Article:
The seventh, and final, part of Startup’s podcast series about Success Academy (available here) is titled ‘High School.’
The podcast describes the chaos in their first high school which eventually led to a student revolt. Students were sick of the overly strict rules, the extreme punishments — like getting held back a grade for being late to school too often, the culturally insensitivity of rules like the one not allowing non-religious head scarves, and an epidemic of student depression stemming from all this. They have several interviews with Moskowitz that reveal how tone-deaf she is to these sorts of issues. Still, this section has a happy ending — the school compromised to the student’s demands. Still, most of the staff at the high school quit at the end of the school year.
A big segment of the podcast is about the first graduating class, the colleges they got into, and their graduation ceremony. In the second episode, it mentions that there were 73 students in the first group of Success Academy students when it opened. So when at around the 7:30 mark in this podcast they say “She had only 16 kids in this first senior class,16 to get into college” this would certainly have been a good time to inform the listeners who either haven’t listened to the earlier episode — or who just forgot what didn’t seem like an important detail in episode 2 — that this was 16 out of 73.
Describing the graduation:
The ceremony was held in an elegant concert hall at Lincoln Center. Eva is standing on stage wearing a bright floral dress and black patent leather stilettos. The 16 graduating seniors have blue caps and gowns, with orange tassels, the school colors. School leaders, including the outgoing high school principal Andy Malone, sit on the stage behind her, beaming. The crowd is going wild.
And in the last minute, one of the final things said in the seven part podcast
For these 16 graduating seniors, they’ve beaten the odds, and will be entering a world filled with opportunities that they likely wouldn’t have had without Success Academy.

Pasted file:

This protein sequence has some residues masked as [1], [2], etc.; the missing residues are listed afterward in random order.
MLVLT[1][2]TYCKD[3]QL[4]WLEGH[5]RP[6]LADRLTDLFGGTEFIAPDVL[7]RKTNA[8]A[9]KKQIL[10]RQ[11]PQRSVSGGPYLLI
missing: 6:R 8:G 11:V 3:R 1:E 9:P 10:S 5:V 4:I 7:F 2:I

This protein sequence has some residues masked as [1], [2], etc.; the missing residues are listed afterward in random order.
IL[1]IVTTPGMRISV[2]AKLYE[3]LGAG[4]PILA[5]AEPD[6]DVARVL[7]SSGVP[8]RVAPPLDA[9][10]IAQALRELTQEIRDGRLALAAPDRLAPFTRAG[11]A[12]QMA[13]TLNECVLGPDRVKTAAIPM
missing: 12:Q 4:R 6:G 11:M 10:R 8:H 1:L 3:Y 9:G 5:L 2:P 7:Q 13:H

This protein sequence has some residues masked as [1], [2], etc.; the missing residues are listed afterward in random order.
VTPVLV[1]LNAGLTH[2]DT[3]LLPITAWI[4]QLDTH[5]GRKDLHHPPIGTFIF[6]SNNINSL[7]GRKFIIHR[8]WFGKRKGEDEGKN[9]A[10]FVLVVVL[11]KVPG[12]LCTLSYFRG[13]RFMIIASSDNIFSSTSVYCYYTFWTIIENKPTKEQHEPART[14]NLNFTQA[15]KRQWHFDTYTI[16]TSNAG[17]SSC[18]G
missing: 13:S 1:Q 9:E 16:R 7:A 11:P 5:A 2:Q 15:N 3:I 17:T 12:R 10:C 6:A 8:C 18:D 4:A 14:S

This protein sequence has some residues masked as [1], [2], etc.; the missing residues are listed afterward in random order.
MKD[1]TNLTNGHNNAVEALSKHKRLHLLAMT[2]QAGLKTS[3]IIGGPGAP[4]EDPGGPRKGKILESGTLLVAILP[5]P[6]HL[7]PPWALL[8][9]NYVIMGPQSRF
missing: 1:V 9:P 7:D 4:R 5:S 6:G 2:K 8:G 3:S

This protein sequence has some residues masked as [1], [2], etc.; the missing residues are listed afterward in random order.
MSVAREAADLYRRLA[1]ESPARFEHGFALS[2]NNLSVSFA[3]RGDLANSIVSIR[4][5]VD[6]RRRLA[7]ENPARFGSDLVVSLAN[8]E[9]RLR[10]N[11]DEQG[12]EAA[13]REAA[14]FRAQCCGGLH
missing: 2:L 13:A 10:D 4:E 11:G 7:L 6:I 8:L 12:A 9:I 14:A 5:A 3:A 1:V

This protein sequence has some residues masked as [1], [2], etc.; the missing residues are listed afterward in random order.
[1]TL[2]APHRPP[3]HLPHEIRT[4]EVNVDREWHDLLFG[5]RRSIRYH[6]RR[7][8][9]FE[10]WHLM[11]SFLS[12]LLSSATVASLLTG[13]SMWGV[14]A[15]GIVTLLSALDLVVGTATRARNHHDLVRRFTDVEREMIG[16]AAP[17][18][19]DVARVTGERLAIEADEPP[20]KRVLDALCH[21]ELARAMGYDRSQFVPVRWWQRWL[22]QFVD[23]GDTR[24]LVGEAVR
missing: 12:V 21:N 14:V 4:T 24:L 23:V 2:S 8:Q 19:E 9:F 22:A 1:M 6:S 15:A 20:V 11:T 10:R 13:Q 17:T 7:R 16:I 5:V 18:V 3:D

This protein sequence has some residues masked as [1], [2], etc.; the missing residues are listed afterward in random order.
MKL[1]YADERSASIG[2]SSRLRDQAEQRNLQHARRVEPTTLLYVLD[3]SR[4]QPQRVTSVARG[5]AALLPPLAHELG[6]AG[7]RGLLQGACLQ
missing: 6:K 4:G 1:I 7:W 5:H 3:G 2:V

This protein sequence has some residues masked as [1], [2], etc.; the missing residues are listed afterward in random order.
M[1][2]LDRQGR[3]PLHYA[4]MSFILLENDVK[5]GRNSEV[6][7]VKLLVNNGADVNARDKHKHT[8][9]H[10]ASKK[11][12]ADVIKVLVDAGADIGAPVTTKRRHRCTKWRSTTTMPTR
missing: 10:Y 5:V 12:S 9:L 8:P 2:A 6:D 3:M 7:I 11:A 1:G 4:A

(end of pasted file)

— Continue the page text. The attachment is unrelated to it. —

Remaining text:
So there was ample opportunity as, again and again, she talked about these 16 students, for the host to mention that this was 16 out of 73 yet she doesn’t and this is surely a deliberate decision. Sixteen is such a low number (and incidentally, it was 17 at the beginning of the school year — one didn’t graduate that year for some reason) that the attrition is something just begging to be noted. And we know that they are aware this is something important since when the host and a producer are interviewed by Brian Lehrer this past January (interview found here) he mentions that it is a very small graduating class. They change the subject at first, but when he eventually asks if this proves the doubters wrong, they finally say at around the 4:30 mark that the original class was 73 students.
One student out of those 16, Moctar Fall, whose mother moved from Senegal before he was born and whose family spent some time living in a shelter, is featured since he got into MIT. Implied in this segment is that without Success Academy there is no way that he would have gotten into such a school. They even have Moctar’s mother giving a testimonial about how much the school means to them. But they don’t include something that I know about because it came up when they were interviewing me for the podcast. The producer I was talking to was assuring me that the podcast was going to be very balanced and often when I would bring up things that Success Academy exaggerates he would agree with me. About Moctar he told me that one of Moctar’s relatives, his step father, I think, told him that he felt that Moctar would have gotten into MIT with or without Success Academy. That would have certainly been something interesting to put into the podcast but I guess it would add another thing for the critics to talk about while there was already plenty in the last few episodes.
What started out as a puff piece in the first two episodes did eventually become something that was fairly well balanced. A few things would have made it even more balanced — certainly the not mentioning that the 16 graduates were once 73 students is the biggest one — but it still is very worth listening to and the most revealing part, I think, are devastating. Surely over the next few years there will be more scandals from Success Academy that will come out and you can always be sure to read about them here.